tho Chicago team In tho Federal
Leaguo. Grounds aro at Webster and
Sheffield avenues:
Juno 14, 15, 16, 17 Covington
June 19, 20, 21, 22 Indianapolis
July 17, 18, 19, 20 Cloveland
July 24, 25, 26, 27 '.Covington
July 28, 29, 30, 31 Indianapolis
August 1, 2 Covington
August 3, 4, 5, 6 St Louis
August 26, 27, 28, 29 Cloveland
August 30, 31 Covington
September 1, 1, 2, 3 Indianapolis
September 4, 5, 6, 7 Pittsburgh
September 8, 9, 10, 11 St. Louis
BIG SALARY LIST OF MODERN PLAYERS
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Ty Cobb, the
Forty-four years ago the first pro
fessional ball club In. the world was
organized. It woo tho famous Cincin
nati RcdB, tho pioneer paid baseball
club, in whose existence the great na
tional gamo, an. It exlstB today, had
Its inception.
In 1809 this club played through tho
entire season, from March irth tilt
November 15th, and never lost a game.
It finished tho season with a standing
of 1,000. Its payroll for the year, In-
Honus Wagner,
eluding every cent that went to the
players In salaries, was $9,500.
There was ten players on tho club,
of which one was a pitcher, Asa Drain
urd, and another was a uubstltuto.
The. average salary per player was
less than a thousand dollars, or, to bo
exact, $9o0. Tho highest paid man was
Gporgo Wright, who got $1,100. tho
Pitcher Moo of Winnipeg In the
Noi thorn league, has Joined tho no-ult
pltchor loll.
Hilly Gordon, formally a player with
Durunt, Is n now umpire In tho Texas
Oklahoma leaguo.
Clorenco Ford, brother of KubsoII
Ford of tho New York Americans,
has signed with Dill Hurley's West
ern Cniinda teum.
So far an known, two nn-hlt games
by a pitcher In succession, tho feat
performed by Ylld Hill linker of tho
St Thomas Canadian leaguo team, is
a record.
Forty-uino Innings pitched without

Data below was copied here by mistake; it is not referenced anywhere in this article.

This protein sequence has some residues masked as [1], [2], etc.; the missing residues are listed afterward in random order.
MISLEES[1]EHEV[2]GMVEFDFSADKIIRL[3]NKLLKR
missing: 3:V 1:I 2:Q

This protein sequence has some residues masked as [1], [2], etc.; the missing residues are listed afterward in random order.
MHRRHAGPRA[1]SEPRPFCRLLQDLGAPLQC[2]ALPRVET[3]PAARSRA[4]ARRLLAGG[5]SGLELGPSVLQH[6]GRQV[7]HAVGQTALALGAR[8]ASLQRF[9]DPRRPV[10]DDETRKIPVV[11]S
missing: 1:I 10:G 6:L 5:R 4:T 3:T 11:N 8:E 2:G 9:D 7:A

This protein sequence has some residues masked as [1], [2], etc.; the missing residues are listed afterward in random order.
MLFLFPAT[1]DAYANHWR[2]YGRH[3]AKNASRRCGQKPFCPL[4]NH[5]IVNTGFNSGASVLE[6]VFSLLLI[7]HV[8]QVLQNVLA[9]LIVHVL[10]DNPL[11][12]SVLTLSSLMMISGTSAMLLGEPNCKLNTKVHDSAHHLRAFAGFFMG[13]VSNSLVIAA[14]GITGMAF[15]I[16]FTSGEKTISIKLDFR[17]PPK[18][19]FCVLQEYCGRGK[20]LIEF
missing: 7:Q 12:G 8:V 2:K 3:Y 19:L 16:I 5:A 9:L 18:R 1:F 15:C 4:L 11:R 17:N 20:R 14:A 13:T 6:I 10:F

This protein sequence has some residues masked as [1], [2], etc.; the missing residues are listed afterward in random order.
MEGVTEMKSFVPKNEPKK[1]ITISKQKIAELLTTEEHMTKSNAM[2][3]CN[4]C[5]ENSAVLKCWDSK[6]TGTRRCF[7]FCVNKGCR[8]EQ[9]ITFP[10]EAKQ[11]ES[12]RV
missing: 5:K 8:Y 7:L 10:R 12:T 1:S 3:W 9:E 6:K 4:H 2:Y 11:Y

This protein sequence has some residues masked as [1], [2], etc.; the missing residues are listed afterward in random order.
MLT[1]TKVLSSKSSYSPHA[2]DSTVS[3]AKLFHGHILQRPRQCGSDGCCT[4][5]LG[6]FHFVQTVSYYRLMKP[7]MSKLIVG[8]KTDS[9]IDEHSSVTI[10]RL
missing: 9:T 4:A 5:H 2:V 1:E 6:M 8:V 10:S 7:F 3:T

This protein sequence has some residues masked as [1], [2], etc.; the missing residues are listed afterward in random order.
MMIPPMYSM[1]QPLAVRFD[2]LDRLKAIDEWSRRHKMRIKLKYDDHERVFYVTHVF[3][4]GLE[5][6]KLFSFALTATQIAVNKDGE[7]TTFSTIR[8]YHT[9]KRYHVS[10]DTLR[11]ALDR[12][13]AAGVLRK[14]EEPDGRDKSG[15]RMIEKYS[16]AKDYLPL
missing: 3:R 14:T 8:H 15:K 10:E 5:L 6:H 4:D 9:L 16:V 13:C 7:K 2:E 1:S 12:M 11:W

a bubo on balls was tho record Christy
Mathewson mado, and then It-was llt
tlo Monaer of Pittsburgh who coaxed
him for a pass.
,
Capron, tho former University of
Minnesota athlete, has gone to tho
Haltlmoro team from tho Phillies. Ho
Is u Intlcldor and Is regarded as
u .very faot man. h
Hyatt of tho Pirates Is being used
as u pinch hlttor by Manngor Fred
Clnrlto. And hu Is some hitter, too.
In a rccont gaino ho was sent In to
but In a pinch and catue across with
a home run.
Pitcher Yokohomo Nelson, released
by Davenport to Winnipeg, won a
homo by his victory In tho opening
gamo of tho teason tt Winnipeg bo
foro ;;,000 fans who turned out on a
raw, cold day to e'vo Flood'a team a
welcome,
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Georgia "Peach."
shortstop. Capt. Harry Wright, pulled
down $1,200 for his share. Tho pitch
er, who went through tho season with
a clean record, got $1,100. Six men
drew $800.
And last year IlanB Wagner pulled
down a cool $10,000 for galloping
around somowhero between second
and third, punishing tho pill and run
ning bates.
Somo difference, what!
Tyrus Cobb got $9,000 last season
and Is said to be drawing $12,500 this
season.
Now you could tako Wagner's salary
and Ty Ccbb's salary, lump them, and
you have two world beaters back in
18C9.
Last year the sum paid out as sal
aries to tho players of tho National
Leaguo ran pretty closo to $500,000.
Harking back, tho payroll of that
llttlo old club In the '90s that went
clear through without sustaining a de
feat looks plcayuntsh, doesn't It?
Wonder what a club that could go
through a season theso days would
cost? Wonder how high a pitcher who
never lost would como with Walter
Johnson getting $7,000?
And thoso fellows played ball in o
different way than It Is played today.
They didn't have gloves, masks, shoes,
protectors and tho thousand and one
things that tho modorn diamond star
has to guard tllmself with. Tho games
were riots. Whon there was no blood
shed tho fans demanded their money
back.
It's a great gamo. Tho Immense
business called major league baseball,
for which fans spend annually the
sum of $3,000,000, had very humblo
beginnings.
Hero's tho salary list of tho first
profceslonal ball club, taken red-hot
from tho ledger of tho treasurer: